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J Comp Neurol. 2012 Jun 1;520(8):1629-49. doi: 10.1002/cne.23003.

Developmental origins and architecture of Drosophila leg motoneurons.

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MRC Centre for Developmental Neurobiology, King's College London, London, SE1 1UL, UK.


Motoneurons are key points of convergence within motor networks, acting as the "output channels" that directly control sets of muscles to maintain posture and generate movement. Here we use genetic mosaic techniques to reveal the origins and architecture of the leg motoneurons of Drosophila. We show that a small number of leg motoneurons are born in the embryo but most are generated during larval life. These postembryonic leg motoneurons are produced by five neuroblasts per hemineuromere, and each lineage generates stereotyped lineage-specific projection patterns. Two of these postembryonic neuroblasts generate solely motoneurons that are the bulk of the leg motoneurons. Within the largest lineage, lineage 15, we see distinct birth-order differences in projection patterns. A comparison of the central projections of leg motoneurons and the muscles they innervate reveals a stereotyped architecture and the existence of a myotopic map. Timeline analysis of axonal outgrowth reveals that leg motoneurons reach their sites of terminal arborization in the leg at the time when their dendrites are elaborating their subtype-specific shapes. Our findings provide a comprehensive description of the origin, development, and architecture of leg motoneurons that will aid future studies exploring the link between the assembly and organization of connectivity within the leg motor system of Drosophila.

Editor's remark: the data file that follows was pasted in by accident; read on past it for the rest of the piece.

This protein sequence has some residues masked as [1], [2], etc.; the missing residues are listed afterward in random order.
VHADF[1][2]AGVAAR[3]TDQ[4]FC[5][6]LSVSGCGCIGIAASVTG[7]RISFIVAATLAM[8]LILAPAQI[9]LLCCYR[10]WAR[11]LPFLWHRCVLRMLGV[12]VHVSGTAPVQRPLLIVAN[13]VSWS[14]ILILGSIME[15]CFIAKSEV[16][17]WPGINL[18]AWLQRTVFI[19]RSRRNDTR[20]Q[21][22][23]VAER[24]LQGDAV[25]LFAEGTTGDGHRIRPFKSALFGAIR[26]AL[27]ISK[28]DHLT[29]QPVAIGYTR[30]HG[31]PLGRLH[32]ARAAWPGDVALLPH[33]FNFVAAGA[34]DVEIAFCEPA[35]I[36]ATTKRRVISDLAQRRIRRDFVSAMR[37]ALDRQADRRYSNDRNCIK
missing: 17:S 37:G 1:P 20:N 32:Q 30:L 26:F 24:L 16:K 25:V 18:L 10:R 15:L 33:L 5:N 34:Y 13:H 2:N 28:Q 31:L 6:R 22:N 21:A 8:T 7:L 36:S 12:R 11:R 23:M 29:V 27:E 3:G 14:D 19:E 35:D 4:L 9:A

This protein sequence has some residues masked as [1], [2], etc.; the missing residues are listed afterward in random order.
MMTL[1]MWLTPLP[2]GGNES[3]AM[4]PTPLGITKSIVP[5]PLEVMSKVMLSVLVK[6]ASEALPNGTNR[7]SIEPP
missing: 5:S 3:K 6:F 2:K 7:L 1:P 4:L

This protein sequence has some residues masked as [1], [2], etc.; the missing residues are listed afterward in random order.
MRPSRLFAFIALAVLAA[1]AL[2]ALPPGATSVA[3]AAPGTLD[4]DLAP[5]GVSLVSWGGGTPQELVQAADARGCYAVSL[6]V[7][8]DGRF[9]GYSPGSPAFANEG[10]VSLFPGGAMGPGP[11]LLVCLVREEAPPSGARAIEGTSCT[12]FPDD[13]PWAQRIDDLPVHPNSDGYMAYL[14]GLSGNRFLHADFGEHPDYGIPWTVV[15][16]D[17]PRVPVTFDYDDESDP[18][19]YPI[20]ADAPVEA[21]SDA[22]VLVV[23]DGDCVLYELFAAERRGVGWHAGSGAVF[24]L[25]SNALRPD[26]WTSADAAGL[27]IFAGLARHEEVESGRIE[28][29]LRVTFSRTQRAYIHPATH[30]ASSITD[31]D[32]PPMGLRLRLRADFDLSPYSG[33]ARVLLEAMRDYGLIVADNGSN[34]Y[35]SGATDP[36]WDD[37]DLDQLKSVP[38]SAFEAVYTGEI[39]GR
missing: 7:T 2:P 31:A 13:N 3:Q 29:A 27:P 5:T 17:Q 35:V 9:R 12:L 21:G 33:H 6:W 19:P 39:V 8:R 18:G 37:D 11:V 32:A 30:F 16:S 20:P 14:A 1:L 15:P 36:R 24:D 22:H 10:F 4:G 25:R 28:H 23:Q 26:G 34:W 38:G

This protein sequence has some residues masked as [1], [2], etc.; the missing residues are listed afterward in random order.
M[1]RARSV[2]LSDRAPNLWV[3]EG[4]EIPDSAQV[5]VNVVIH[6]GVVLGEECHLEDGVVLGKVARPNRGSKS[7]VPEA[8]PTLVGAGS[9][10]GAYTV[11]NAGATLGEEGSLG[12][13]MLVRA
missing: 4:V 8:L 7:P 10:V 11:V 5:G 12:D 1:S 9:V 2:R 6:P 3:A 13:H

[Indexed for MEDLINE]

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